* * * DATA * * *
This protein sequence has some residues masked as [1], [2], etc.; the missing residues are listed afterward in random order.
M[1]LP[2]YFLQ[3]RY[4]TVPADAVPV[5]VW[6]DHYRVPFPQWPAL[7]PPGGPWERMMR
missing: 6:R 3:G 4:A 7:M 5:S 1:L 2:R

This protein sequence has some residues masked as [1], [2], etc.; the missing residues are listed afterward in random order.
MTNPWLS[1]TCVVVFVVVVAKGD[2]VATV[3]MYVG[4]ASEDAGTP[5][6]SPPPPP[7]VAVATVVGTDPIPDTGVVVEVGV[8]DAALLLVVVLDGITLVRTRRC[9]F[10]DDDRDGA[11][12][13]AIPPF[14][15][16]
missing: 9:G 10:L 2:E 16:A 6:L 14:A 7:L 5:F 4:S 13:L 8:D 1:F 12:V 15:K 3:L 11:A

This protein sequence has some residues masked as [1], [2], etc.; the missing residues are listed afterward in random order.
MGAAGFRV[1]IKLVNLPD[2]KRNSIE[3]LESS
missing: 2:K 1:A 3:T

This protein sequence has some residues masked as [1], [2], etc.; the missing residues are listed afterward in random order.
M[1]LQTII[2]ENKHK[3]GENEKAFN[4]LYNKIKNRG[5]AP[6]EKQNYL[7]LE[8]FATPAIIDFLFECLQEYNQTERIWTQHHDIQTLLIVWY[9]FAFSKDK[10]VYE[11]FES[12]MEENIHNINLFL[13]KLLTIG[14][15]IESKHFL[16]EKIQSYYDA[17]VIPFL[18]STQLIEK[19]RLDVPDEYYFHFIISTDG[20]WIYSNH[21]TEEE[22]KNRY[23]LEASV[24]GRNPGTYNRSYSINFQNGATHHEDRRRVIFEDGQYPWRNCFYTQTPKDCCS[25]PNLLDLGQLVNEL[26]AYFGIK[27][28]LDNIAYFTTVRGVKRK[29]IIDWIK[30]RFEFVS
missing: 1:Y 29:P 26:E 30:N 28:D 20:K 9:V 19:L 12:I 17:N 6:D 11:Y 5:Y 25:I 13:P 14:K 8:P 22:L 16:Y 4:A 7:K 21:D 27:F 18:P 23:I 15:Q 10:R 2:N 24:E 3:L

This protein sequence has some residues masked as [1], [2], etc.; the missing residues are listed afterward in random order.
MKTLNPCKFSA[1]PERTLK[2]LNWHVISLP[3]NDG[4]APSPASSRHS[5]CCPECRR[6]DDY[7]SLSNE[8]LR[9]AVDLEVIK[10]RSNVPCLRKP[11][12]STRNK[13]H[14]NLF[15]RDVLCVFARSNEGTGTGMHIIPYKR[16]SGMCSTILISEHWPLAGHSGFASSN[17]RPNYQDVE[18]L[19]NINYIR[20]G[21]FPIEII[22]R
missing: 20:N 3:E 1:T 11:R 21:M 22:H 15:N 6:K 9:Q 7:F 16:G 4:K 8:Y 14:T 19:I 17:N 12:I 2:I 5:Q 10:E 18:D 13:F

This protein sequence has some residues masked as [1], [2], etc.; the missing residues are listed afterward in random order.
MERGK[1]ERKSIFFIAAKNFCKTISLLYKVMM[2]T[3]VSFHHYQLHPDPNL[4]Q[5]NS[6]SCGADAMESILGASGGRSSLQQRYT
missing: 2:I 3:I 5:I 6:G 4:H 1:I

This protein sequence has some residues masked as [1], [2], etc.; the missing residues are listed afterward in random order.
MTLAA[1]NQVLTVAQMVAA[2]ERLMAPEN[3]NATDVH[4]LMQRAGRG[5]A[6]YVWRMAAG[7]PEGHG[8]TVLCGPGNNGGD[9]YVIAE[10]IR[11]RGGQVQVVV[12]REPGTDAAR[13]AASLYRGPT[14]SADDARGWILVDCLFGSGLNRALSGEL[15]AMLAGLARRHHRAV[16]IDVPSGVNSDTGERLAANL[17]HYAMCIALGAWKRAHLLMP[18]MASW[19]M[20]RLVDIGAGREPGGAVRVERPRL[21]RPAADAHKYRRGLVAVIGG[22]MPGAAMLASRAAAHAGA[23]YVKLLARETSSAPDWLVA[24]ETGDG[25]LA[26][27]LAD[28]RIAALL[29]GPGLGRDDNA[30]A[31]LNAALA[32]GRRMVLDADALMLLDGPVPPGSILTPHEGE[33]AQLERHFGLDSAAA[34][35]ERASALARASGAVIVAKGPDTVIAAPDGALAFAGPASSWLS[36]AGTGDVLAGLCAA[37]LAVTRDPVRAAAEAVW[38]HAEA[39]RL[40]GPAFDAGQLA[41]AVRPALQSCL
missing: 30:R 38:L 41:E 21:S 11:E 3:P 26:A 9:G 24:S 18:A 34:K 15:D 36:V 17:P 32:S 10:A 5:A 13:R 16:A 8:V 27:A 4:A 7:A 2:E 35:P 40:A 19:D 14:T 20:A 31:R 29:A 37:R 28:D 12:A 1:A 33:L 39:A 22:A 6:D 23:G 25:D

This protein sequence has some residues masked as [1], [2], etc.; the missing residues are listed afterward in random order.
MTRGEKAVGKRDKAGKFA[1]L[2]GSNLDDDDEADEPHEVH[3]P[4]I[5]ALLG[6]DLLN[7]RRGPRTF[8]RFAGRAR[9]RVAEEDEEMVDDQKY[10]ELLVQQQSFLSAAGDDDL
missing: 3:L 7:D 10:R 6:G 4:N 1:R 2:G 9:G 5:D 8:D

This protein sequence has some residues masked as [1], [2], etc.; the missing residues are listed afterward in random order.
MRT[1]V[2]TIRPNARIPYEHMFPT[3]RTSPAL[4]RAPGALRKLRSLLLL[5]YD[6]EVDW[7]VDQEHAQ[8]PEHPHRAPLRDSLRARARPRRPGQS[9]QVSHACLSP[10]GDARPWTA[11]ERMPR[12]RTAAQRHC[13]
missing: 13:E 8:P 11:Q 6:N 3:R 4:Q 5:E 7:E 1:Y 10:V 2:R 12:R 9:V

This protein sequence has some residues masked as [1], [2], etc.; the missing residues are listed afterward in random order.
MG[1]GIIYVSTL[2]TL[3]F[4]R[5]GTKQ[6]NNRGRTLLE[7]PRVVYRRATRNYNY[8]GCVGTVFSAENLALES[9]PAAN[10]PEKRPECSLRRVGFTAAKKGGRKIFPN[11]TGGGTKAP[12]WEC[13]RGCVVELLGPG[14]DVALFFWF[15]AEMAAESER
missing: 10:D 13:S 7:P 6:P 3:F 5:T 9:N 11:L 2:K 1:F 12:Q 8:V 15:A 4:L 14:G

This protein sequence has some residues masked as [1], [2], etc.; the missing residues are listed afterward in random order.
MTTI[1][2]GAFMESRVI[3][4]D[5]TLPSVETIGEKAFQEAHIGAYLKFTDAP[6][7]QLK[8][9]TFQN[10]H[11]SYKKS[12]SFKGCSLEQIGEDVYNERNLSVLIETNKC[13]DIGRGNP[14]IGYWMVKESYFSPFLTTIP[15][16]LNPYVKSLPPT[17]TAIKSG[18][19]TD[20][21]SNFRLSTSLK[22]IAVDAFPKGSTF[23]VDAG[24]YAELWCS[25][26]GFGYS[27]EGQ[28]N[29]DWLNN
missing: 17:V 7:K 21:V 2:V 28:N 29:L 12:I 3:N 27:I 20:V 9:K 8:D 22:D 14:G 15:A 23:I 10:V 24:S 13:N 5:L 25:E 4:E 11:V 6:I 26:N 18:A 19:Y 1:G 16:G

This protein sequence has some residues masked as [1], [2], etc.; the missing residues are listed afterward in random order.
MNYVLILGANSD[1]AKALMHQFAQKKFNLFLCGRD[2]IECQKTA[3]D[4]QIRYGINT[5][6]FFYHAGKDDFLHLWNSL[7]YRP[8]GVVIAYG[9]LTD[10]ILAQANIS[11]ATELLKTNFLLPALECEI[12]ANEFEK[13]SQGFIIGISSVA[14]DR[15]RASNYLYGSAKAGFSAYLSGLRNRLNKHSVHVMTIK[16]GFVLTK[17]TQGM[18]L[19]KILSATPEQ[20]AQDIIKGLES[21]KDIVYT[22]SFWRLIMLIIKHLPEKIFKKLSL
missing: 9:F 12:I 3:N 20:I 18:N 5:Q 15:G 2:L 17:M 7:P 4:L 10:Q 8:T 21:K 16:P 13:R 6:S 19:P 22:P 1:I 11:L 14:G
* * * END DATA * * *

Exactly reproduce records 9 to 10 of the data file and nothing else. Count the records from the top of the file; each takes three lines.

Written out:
This protein sequence has some residues masked as [1], [2], etc.; the missing residues are listed afterward in random order.
MRT[1]V[2]TIRPNARIPYEHMFPT[3]RTSPAL[4]RAPGALRKLRSLLLL[5]YD[6]EVDW[7]VDQEHAQ[8]PEHPHRAPLRDSLRARARPRRPGQS[9]QVSHACLSP[10]GDARPWTA[11]ERMPR[12]RTAAQRHC[13]
missing: 13:E 8:P 11:Q 6:N 3:R 4:Q 5:E 7:E 1:Y 10:V 2:R 12:R 9:V

This protein sequence has some residues masked as [1], [2], etc.; the missing residues are listed afterward in random order.
MG[1]GIIYVSTL[2]TL[3]F[4]R[5]GTKQ[6]NNRGRTLLE[7]PRVVYRRATRNYNY[8]GCVGTVFSAENLALES[9]PAAN[10]PEKRPECSLRRVGFTAAKKGGRKIFPN[11]TGGGTKAP[12]WEC[13]RGCVVELLGPG[14]DVALFFWF[15]AEMAAESER
missing: 10:D 13:S 7:P 6:P 3:F 5:T 9:N 11:L 2:K 1:F 12:Q 8:V 15:A 4:L 14:G